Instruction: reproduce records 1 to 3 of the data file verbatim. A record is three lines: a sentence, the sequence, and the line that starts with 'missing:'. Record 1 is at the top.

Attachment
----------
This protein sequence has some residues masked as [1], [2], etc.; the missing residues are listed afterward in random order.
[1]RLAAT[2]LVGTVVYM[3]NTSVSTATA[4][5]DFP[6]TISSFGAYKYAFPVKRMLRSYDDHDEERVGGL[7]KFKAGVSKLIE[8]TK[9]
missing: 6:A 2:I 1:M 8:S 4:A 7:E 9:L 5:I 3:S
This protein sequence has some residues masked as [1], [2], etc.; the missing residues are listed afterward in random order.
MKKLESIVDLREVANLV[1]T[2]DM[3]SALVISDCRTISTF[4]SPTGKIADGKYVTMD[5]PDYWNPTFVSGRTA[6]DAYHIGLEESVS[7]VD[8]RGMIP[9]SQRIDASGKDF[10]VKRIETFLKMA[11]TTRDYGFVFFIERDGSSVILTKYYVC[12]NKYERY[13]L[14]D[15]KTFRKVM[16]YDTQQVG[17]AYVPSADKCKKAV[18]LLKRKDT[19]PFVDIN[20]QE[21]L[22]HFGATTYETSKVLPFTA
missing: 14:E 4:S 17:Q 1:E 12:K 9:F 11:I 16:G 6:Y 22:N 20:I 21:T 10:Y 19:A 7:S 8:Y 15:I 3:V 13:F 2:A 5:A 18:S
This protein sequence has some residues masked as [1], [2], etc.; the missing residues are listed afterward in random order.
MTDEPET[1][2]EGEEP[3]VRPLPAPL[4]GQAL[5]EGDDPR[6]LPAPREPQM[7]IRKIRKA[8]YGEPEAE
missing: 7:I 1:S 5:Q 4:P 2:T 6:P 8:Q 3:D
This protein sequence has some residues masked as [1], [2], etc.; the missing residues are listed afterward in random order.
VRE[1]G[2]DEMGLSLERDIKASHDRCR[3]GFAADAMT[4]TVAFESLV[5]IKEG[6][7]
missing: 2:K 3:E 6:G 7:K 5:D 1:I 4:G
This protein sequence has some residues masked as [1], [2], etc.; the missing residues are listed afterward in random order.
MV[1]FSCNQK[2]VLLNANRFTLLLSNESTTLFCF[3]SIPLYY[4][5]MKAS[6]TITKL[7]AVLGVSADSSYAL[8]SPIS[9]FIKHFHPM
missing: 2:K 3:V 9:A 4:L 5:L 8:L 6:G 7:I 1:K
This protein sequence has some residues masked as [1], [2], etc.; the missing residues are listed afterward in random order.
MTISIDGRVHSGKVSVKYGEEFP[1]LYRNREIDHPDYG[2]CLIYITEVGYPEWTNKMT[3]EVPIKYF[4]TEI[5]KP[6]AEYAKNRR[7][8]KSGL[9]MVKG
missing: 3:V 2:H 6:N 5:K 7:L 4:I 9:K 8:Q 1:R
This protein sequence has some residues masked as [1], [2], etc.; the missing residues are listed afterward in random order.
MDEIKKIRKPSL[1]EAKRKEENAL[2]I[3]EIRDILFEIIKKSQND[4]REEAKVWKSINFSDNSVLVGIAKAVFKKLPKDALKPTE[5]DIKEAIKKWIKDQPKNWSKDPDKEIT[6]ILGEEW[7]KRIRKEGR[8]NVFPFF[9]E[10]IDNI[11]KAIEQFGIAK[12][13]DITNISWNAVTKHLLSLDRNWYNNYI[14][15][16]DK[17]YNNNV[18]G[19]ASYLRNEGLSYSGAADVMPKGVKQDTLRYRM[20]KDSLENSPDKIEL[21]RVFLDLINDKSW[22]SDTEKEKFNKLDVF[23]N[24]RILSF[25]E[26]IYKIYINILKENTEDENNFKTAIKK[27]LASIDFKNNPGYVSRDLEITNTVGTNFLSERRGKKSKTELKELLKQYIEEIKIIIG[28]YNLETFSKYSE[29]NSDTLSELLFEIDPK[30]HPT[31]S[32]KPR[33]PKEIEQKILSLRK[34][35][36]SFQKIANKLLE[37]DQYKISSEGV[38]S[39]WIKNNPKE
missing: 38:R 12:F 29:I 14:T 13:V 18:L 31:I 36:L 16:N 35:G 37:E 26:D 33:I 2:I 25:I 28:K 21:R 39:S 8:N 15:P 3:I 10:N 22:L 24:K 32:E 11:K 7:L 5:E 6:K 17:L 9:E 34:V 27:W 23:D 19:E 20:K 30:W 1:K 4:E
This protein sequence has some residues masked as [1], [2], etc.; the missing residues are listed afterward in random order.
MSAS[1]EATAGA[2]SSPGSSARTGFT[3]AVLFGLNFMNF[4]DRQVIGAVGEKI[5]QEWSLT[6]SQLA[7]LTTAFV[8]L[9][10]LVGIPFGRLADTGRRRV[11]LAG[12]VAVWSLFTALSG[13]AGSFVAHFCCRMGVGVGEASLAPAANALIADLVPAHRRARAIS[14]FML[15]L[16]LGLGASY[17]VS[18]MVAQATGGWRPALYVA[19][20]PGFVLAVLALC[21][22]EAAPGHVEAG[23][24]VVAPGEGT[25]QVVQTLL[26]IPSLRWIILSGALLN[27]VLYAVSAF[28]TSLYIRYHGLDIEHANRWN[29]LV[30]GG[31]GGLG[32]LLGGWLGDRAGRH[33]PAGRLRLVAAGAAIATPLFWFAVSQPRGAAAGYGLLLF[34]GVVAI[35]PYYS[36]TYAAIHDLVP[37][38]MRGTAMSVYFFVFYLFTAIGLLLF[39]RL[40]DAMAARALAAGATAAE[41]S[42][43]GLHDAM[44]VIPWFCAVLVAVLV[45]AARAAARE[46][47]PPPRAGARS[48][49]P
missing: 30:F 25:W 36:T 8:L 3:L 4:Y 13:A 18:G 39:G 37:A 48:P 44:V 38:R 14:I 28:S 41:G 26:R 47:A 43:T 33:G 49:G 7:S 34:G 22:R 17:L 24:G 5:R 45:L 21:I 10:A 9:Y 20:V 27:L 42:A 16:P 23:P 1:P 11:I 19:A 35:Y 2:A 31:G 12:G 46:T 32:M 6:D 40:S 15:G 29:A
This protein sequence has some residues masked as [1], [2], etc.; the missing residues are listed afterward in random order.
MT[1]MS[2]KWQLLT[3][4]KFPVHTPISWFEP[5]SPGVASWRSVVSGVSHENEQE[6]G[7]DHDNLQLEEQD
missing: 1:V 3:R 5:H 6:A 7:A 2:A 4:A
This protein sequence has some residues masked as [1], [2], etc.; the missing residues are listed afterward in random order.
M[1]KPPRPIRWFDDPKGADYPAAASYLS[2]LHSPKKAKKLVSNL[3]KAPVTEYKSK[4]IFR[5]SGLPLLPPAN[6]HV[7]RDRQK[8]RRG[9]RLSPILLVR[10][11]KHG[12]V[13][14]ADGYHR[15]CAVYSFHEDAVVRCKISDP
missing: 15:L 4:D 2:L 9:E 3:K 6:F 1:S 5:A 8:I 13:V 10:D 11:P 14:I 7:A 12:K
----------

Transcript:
This protein sequence has some residues masked as [1], [2], etc.; the missing residues are listed afterward in random order.
[1]RLAAT[2]LVGTVVYM[3]NTSVSTATA[4][5]DFP[6]TISSFGAYKYAFPVKRMLRSYDDHDEERVGGL[7]KFKAGVSKLIE[8]TK[9]
missing: 6:A 2:I 1:M 8:S 4:A 7:E 9:L 5:I 3:S
This protein sequence has some residues masked as [1], [2], etc.; the missing residues are listed afterward in random order.
MKKLESIVDLREVANLV[1]T[2]DM[3]SALVISDCRTISTF[4]SPTGKIADGKYVTMD[5]PDYWNPTFVSGRTA[6]DAYHIGLEESVS[7]VD[8]RGMIP[9]SQRIDASGKDF[10]VKRIETFLKMA[11]TTRDYGFVFFIERDGSSVILTKYYVC[12]NKYERY[13]L[14]D[15]KTFRKVM[16]YDTQQVG[17]AYVPSADKCKKAV[18]LLKRKDT[19]PFVDIN[20]QE[21]L[22]HFGATTYETSKVLPFTA
missing: 14:E 4:S 17:Q 1:E 12:K 9:F 11:I 16:G 6:Y 22:N 20:I 21:T 10:Y 19:A 7:S 8:Y 15:I 3:V 13:F 2:A 5:A 18:S
This protein sequence has some residues masked as [1], [2], etc.; the missing residues are listed afterward in random order.
MTDEPET[1][2]EGEEP[3]VRPLPAPL[4]GQAL[5]EGDDPR[6]LPAPREPQM[7]IRKIRKA[8]YGEPEAE
missing: 7:I 1:S 5:Q 4:P 2:T 6:P 8:Q 3:D